This opal from South Australia is beautiful… but why does it look like this? It’s actually a photonic crystal!
When light waves pass through an opal, funny stuff happens when the distance between these spheres is half the wavelength of the light. Imagine water waves trying to fight their way through a regular pattern of round logs standing in the water and you’ll get the picture. The waves start to bounce back and interfere with themselves.
So, light of certain wavelengths winds up bouncing back off the opal instead of going through! Since the opal is not perfectly the same everywhere, different parts reflect different colors of light.
When a repeating pattern strongly affects the behavior of light, it’s called a photonic crystal. Nowadays people are making artificial photonic crystals. Way back in 1887, the English physicist Lord Rayleigh experimented with stacking layers of different materials to make light of certain wavelengths interfere with itself and bounce back. When this happens, we now call it a photonic band gap. But Rayleigh only got this effect to occur in a single direction – at right angles to the layers.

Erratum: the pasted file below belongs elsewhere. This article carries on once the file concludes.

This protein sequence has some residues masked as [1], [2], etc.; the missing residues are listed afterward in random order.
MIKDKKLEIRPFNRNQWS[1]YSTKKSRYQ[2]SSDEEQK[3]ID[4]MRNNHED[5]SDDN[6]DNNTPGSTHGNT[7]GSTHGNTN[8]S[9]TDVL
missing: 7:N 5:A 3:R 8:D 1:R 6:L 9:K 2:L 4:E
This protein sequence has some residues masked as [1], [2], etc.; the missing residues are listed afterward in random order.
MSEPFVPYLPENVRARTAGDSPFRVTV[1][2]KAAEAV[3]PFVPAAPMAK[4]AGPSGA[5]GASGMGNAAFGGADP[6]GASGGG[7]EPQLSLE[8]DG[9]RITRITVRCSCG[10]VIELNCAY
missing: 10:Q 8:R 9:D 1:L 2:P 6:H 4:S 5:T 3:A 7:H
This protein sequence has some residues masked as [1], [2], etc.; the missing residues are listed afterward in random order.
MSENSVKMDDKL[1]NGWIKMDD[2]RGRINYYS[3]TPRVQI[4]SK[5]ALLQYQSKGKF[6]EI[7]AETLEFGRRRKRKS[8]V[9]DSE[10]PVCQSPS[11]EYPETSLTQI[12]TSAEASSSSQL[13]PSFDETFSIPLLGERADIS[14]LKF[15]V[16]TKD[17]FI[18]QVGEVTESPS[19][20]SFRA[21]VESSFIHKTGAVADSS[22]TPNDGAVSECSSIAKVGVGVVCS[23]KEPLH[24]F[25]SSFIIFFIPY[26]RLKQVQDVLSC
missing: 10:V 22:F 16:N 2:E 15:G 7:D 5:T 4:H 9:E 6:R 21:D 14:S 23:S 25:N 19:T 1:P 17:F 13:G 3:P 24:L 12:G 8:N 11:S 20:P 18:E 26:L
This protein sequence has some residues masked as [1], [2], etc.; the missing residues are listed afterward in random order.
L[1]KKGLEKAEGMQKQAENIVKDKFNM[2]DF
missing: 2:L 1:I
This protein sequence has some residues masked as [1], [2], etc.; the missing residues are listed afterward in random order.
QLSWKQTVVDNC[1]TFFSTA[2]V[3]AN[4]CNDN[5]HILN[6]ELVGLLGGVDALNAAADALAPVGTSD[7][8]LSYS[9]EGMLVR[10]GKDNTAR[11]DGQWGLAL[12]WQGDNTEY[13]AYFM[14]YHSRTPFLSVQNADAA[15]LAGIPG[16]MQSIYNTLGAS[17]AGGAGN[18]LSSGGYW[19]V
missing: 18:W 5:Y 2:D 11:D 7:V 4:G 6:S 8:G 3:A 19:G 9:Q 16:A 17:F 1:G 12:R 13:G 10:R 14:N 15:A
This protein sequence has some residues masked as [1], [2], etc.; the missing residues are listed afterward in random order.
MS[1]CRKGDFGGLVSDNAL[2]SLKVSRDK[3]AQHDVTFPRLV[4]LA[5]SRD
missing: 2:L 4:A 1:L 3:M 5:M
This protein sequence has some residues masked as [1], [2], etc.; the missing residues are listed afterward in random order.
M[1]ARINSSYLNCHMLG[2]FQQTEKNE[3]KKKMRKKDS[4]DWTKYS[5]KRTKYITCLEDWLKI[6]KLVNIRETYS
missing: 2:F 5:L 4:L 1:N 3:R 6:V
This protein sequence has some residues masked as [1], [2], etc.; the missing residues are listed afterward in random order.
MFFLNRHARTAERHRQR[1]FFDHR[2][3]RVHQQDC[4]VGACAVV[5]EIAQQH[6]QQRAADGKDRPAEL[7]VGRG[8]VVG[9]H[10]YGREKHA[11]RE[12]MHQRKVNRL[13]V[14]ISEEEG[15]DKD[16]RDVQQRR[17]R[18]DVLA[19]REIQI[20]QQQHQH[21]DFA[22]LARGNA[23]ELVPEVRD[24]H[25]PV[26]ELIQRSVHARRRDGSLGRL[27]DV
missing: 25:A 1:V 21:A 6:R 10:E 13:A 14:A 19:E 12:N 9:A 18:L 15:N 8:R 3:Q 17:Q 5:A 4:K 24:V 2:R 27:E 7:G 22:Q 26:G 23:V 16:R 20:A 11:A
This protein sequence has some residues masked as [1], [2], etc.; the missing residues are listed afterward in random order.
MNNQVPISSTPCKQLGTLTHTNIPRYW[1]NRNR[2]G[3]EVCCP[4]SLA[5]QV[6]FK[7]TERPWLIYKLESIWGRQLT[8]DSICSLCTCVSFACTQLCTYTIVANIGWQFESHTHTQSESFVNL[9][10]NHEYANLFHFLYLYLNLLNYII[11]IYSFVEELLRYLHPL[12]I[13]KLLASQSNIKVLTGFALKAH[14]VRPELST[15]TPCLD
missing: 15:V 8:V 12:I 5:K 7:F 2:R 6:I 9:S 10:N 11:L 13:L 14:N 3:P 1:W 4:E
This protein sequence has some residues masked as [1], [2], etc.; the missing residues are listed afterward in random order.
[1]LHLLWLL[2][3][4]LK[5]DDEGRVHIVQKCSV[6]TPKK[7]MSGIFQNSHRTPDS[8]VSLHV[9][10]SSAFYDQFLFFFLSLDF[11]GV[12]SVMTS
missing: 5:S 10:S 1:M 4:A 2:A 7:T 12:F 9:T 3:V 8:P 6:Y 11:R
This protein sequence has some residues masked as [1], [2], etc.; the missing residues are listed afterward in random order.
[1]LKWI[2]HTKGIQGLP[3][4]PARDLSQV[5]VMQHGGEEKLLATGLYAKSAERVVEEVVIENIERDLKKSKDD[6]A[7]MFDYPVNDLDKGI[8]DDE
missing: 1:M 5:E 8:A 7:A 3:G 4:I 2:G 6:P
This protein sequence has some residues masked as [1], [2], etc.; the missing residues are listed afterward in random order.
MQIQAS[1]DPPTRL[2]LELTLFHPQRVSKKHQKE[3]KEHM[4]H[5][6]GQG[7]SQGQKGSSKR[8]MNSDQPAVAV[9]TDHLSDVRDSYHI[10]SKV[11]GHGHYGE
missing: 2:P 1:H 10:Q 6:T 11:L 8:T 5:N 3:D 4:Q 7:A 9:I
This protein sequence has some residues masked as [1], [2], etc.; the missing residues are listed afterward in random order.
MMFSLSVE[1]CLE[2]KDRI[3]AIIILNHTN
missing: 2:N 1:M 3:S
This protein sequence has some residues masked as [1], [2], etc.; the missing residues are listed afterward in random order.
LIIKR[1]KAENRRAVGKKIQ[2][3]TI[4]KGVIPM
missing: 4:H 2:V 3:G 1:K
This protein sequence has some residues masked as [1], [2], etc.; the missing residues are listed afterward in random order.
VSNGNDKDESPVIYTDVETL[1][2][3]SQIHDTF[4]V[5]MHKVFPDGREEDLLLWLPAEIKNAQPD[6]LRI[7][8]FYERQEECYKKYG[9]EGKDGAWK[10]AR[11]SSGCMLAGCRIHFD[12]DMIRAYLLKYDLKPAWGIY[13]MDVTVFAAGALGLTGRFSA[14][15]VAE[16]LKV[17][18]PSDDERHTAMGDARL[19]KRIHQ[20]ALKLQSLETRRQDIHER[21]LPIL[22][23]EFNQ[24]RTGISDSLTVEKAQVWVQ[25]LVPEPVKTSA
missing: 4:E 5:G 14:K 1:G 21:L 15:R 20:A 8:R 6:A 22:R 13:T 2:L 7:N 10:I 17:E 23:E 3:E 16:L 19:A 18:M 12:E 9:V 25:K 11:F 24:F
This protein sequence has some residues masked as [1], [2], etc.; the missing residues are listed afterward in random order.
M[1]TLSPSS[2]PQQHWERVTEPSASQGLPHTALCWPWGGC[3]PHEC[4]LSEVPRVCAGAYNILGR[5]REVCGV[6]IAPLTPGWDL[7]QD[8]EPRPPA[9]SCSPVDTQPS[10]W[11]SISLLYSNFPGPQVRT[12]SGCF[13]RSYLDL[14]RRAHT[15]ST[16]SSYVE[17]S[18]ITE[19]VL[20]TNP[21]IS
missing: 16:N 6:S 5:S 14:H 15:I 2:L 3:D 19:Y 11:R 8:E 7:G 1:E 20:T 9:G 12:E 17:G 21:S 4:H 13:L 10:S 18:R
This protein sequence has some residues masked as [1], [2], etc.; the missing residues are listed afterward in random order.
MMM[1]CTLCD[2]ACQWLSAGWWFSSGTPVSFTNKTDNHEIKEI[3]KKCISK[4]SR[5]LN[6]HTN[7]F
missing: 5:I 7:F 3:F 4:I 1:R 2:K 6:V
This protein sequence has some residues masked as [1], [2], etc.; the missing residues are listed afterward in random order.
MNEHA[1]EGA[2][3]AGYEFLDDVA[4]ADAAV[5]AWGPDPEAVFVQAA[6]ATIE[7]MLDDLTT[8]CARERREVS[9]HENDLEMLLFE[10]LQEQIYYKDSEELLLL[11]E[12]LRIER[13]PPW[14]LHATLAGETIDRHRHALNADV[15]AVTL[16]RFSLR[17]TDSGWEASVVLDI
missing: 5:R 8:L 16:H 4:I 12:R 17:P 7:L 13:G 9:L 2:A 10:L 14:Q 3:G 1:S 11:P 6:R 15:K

Now people can make 3d arrays of tiny spheres that act as photonic crystals. We might be able to use them to make color-changing paints and inks. But the first commercial products involving photonic crystals are photonic-crystal fibers – a bit like ordinary optical fibers, but different.
Photonic crystals are one example of a metamaterial – a material whose optical or electronic properties depend not just on their composition, but from carefully designed tiny structures.
In the Middle Ages, some thought an opal could make you invisible if you wrapped it in a fresh bay leaf and held it in your hand. Now people are designing metamaterials that can act like a ‘cloak of invisibility’. But more about that later.
Puzzle: I said opal is made of tiny spheres of silicon dioxide (called silica), but what’s in the spaces between these spheres?
I don’t know – I only have a clue. Wikipedia says opal is a hydrated form of amorphous silica, usually containing between 6% and 10% water. Maybe the spaces between the spheres is a mix of silica and water?
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